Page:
I am not able to canvas the streets for Labour, but I can cyber canvas. I will continue to post regular blogs on issues which you won’t read about in the Main Stream Media (MSM) in an attempt to disseminate the truth.. 

You will find my articles at Recent ones include "Meeting Ken", "Health Rats", "No More Tweedles", "Brexit Jokers", "Fight for the NHS", many of which have been published on the People's Campaign for Corbyn—thanks to Alice Kilroy—the London Economic and other non-MSM websites.

Meeting Ken

Last night I was invited to join Ken Livingstone for dinner at an Afghan restaurant in Kilburn. I had met him last some years ago in a supermarket queue.

During the course of our meal, I wanted to use the opportunity to express my solidarity with him about the shocking way he had been treated. I said I felt we had a lot in common, in my case because I was thrown out of the charity I helped to found because I had been a whistleblower about corruption. In late middle age I was left without a job and little money. One day I had been a charity director running a music centre and the next unemployed and unemployable. I was dazed at how quickly fate can change our lives.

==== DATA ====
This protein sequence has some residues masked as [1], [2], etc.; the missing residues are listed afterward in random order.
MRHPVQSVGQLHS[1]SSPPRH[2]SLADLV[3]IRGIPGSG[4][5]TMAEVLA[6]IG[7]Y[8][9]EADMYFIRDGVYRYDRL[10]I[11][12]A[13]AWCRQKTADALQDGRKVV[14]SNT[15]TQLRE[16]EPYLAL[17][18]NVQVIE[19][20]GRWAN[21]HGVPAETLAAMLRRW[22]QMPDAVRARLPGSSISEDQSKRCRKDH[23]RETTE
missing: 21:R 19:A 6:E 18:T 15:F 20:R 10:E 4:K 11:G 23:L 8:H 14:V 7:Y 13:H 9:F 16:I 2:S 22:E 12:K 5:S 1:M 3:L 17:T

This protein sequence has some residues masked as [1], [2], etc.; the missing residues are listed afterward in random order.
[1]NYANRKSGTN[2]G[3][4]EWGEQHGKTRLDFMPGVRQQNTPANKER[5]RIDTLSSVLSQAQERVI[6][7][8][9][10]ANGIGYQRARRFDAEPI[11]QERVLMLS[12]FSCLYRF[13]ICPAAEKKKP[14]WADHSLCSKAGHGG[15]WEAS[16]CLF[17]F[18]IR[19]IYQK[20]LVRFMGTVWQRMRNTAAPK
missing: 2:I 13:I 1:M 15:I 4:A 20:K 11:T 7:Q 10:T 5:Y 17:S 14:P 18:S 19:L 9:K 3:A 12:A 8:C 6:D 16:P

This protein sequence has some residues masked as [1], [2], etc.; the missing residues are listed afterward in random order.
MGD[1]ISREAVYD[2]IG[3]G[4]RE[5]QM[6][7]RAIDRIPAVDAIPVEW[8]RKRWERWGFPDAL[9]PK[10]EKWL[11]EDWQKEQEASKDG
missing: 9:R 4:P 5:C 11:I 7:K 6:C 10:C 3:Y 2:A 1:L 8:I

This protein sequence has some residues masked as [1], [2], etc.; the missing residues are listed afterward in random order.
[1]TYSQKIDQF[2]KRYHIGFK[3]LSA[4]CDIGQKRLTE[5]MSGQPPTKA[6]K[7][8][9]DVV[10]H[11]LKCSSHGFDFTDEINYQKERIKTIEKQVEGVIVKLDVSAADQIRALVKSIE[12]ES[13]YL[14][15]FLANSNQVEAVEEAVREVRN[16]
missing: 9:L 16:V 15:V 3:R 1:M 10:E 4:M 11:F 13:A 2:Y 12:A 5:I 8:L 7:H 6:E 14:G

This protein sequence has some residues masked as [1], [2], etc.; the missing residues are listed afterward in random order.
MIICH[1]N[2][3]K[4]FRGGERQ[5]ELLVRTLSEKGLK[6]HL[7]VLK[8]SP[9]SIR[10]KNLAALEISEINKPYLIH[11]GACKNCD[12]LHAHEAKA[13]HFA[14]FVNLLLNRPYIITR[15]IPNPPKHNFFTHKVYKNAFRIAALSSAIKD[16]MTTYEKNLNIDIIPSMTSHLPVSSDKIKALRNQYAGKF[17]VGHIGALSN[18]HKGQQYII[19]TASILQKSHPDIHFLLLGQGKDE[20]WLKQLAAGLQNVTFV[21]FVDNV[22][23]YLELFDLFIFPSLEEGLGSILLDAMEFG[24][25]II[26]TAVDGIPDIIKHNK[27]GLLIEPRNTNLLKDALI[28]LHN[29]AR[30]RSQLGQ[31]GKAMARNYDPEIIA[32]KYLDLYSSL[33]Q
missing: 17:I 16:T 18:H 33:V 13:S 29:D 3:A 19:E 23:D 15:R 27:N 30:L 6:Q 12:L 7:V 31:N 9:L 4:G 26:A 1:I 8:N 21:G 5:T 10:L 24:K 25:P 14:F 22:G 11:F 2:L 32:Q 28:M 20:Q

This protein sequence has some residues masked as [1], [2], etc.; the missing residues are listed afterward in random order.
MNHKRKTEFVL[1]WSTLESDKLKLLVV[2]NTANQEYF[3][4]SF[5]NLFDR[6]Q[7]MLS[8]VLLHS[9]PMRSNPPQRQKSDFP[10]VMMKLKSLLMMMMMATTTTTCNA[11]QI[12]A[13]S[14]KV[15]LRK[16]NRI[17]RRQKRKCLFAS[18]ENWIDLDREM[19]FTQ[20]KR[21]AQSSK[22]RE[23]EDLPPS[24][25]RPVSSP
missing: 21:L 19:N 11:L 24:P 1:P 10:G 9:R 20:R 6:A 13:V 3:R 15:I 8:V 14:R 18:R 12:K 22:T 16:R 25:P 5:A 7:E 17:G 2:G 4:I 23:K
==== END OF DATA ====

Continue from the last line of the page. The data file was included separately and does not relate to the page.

Ken’s fate has been much worse. As Mayor of London, he has been responsible for much that remains positive about London life. Standing out in my memory was his anti-racism and the promotion of good community relations.

It was heartwarming to see a waitress come to our table to shake Ken’s hand and thank him for all he did for the city. And he left the job eleven years ago.

Today he remains ‘outed’ from the Labour Party because he stands falsely accused of anti-semitism. In a recent interview in The Guardian he said, “In more than 50 years in the party, I never saw or heard anything anti semitic … If you’re antisemitic, you’re not going to join the Labour party, are you? … the most prominent Jewish MPs are Labour MPs.”